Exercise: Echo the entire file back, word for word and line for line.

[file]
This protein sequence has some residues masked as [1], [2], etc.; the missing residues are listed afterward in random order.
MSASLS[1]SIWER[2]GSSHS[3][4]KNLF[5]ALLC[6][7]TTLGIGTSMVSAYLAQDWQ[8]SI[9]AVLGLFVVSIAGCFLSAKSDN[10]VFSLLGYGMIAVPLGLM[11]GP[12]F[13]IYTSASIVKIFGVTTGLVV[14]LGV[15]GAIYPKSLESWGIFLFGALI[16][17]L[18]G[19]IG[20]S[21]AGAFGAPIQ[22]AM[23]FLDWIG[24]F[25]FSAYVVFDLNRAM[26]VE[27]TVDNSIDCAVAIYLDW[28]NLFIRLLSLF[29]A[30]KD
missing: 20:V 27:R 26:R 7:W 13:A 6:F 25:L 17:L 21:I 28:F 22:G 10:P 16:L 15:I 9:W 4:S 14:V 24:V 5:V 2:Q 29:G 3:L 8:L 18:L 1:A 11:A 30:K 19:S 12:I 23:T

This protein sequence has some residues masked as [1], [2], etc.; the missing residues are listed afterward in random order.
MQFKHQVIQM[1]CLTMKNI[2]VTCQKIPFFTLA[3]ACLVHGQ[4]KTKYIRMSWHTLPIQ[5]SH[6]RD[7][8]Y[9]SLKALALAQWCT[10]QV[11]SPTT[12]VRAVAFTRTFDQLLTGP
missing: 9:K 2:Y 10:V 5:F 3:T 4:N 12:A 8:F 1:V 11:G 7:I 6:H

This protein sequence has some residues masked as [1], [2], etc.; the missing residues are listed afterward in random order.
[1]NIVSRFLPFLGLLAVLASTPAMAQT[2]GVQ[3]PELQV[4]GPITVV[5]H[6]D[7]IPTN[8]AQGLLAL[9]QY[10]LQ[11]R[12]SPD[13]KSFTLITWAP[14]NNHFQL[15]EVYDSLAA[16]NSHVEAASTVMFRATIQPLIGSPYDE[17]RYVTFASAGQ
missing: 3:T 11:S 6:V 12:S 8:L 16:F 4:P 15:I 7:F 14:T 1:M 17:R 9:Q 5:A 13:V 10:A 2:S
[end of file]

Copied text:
This protein sequence has some residues masked as [1], [2], etc.; the missing residues are listed afterward in random order.
MSASLS[1]SIWER[2]GSSHS[3][4]KNLF[5]ALLC[6][7]TTLGIGTSMVSAYLAQDWQ[8]SI[9]AVLGLFVVSIAGCFLSAKSDN[10]VFSLLGYGMIAVPLGLM[11]GP[12]F[13]IYTSASIVKIFGVTTGLVV[14]LGV[15]GAIYPKSLESWGIFLFGALI[16][17]L[18]G[19]IG[20]S[21]AGAFGAPIQ[22]AM[23]FLDWIG[24]F[25]FSAYVVFDLNRAM[26]VE[27]TVDNSIDCAVAIYLDW[28]NLFIRLLSLF[29]A[30]KD
missing: 20:V 27:R 26:R 7:W 13:A 6:F 25:L 17:L 21:I 28:F 22:G 10:P 16:L 15:I 9:W 4:S 14:V 24:V 5:V 2:Q 29:G 3:L 8:L 18:L 1:A 11:A 30:K 19:S 12:I 23:T

This protein sequence has some residues masked as [1], [2], etc.; the missing residues are listed afterward in random order.
MQFKHQVIQM[1]CLTMKNI[2]VTCQKIPFFTLA[3]ACLVHGQ[4]KTKYIRMSWHTLPIQ[5]SH[6]RD[7][8]Y[9]SLKALALAQWCT[10]QV[11]SPTT[12]VRAVAFTRTFDQLLTGP
missing: 9:K 2:Y 10:V 5:F 3:T 4:N 12:A 8:F 1:V 11:G 7:I 6:H

This protein sequence has some residues masked as [1], [2], etc.; the missing residues are listed afterward in random order.
[1]NIVSRFLPFLGLLAVLASTPAMAQT[2]GVQ[3]PELQV[4]GPITVV[5]H[6]D[7]IPTN[8]AQGLLAL[9]QY[10]LQ[11]R[12]SPD[13]KSFTLITWAP[14]NNHFQL[15]EVYDSLAA[16]NSHVEAASTVMFRATIQPLIGSPYDE[17]RYVTFASAGQ
missing: 3:T 11:S 6:V 12:S 8:L 16:F 4:P 15:I 7:F 14:T 1:M 17:R 9:Q 5:A 13:V 10:A 2:S